- Autores: Abecasis AB, Karner P, Lunar MM, Pecavar B, Poljak M, Tomazic J, Vandamme AM, Volcansek G, Vovko TD
- Ano de Publicação: 2015
- Journal: BMC Infectious Diseases
- Link: https://bmcinfectdis.biomedcentral.com/articles/10.1186/s12879-015-0802-6
The HIV-1 epidemic in Slovenia, a small Central European country, has some characteristics that make it an ideal model to study HIV-1 transmission. The epidemic is predominantly affecting men who have sex with men infected with subtype B (89% of all patients), has a low prevalence (less than 1/1000) and is growing slowly. The aim of the present study was to analyze in detail the evolutionary history and the determinants of transmission.
A total of 223 partial pol gene sequences from therapy naïve individuals were included, representing 52% of all patients newly diagnosed in 13 years (2000-2012) and analyzed together with genetically similar worldwide sequences, selected in a BLAST search.
Combined analysis (maximum likelihood and Bayesian) of HIV-1 transmission chains revealed 8 major clusters (n ≥ 10 patients), 1 group of 4 patients, 2 trios and 12 transmission pairs, thus leaving only 43 (19.3%) Slovenian patients infected with subtype B without a local epidemiological link, indicating a predominance of local transmission of HIV-1 infection. Bayesian analysis performed on a full set of sequences estimated several introductions of HIV-1 into Slovenia, with the most recent common ancestor (tMRCA) of the earliest Slovenian cluster dated to the late 1980s, although tMRCAs obtained from separate independent analysis of each cluster showed considerably more recent estimates. These findings indicate inconsistencies in molecular clock estimation, which we further explored. We hypothesize that these inconsistent dating estimates across the tree could be caused by an evolutionary rate acceleration of HIV-1 after entering the Slovenia epidemic that is not taken into account by the molecular clock model. It could be caused by a lower transmission rate in this setting, as demonstrated by the low epidemic growth rate estimated by Bayesian skyline plot analysis.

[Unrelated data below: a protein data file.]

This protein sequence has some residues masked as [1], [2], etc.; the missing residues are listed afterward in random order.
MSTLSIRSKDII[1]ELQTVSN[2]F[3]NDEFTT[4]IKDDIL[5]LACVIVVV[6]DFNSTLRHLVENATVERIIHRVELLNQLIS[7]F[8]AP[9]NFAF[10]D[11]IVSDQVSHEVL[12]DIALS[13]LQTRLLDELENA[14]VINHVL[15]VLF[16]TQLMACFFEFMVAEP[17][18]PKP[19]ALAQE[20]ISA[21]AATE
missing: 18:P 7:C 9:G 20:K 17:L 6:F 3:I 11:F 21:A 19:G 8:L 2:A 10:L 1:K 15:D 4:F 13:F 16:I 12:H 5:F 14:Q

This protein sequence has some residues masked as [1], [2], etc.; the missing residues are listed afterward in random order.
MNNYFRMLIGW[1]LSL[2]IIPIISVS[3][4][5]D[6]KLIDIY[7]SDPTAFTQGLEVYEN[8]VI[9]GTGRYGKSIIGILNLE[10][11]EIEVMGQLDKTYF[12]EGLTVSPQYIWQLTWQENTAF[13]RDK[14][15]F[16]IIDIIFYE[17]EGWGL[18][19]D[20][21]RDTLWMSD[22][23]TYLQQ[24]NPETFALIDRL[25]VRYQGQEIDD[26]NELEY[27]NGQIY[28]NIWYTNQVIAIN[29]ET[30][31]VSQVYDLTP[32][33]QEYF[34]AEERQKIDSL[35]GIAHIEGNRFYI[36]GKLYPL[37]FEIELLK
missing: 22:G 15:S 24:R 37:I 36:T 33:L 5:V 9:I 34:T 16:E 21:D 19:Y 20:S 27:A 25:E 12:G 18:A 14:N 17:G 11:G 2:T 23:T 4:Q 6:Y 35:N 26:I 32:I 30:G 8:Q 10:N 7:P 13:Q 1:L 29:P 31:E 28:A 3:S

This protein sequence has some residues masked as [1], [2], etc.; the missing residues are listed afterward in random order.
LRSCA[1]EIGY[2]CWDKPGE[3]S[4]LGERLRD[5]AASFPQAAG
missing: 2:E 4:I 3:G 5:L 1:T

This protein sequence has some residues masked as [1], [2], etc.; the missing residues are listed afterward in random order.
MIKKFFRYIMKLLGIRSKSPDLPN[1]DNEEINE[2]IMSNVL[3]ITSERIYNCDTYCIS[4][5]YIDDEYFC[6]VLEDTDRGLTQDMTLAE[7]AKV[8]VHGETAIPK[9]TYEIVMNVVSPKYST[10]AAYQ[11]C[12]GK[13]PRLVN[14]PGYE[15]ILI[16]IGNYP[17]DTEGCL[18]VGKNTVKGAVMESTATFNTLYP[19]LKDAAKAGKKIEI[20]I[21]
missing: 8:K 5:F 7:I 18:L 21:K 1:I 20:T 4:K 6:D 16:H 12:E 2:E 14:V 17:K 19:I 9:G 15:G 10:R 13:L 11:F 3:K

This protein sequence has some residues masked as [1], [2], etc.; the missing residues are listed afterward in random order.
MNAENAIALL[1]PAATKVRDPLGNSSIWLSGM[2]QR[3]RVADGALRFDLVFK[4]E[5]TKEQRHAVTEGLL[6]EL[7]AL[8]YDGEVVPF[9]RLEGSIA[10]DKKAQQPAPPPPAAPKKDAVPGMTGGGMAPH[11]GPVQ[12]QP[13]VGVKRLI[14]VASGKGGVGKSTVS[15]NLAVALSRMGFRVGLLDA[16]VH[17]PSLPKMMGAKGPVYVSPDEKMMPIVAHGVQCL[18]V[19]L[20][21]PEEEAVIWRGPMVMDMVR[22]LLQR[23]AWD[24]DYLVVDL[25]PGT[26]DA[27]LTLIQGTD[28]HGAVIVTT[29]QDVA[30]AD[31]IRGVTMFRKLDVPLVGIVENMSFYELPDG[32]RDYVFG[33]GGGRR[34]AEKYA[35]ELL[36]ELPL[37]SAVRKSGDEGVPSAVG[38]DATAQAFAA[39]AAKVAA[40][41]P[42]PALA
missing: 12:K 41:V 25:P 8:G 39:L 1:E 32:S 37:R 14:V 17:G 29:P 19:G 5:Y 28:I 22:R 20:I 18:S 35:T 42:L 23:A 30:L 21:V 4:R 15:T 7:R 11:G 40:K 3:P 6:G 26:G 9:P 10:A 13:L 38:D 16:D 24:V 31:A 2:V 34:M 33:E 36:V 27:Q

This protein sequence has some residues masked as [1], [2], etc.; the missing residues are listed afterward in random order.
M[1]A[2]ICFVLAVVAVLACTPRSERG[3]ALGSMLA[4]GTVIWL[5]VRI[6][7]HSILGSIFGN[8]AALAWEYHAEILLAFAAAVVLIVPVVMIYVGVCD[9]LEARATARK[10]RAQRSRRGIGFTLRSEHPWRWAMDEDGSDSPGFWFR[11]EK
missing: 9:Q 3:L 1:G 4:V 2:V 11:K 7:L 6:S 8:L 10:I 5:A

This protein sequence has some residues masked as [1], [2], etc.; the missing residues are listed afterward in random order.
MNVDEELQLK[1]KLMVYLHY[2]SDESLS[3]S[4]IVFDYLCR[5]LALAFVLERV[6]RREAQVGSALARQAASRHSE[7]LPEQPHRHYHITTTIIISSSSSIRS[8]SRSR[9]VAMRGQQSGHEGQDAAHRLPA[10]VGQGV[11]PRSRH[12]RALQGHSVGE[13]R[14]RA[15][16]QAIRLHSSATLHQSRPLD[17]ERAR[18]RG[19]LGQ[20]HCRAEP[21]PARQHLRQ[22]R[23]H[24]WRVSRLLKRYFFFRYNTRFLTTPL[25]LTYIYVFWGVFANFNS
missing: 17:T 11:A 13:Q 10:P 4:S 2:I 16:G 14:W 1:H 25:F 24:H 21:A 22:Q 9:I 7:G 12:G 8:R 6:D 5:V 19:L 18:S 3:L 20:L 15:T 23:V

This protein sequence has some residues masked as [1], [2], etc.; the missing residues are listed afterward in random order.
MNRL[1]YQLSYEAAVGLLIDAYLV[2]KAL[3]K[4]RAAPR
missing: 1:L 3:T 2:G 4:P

HIV-1 subtype B was introduced into Slovenia at several time points from the late 80s onward. The majority of patients had a local transmission link, indicating a closed HIV community. The observed slower epidemic rate suggests that individuals with a long-lasting infection are the driving force of the epidemic in this region.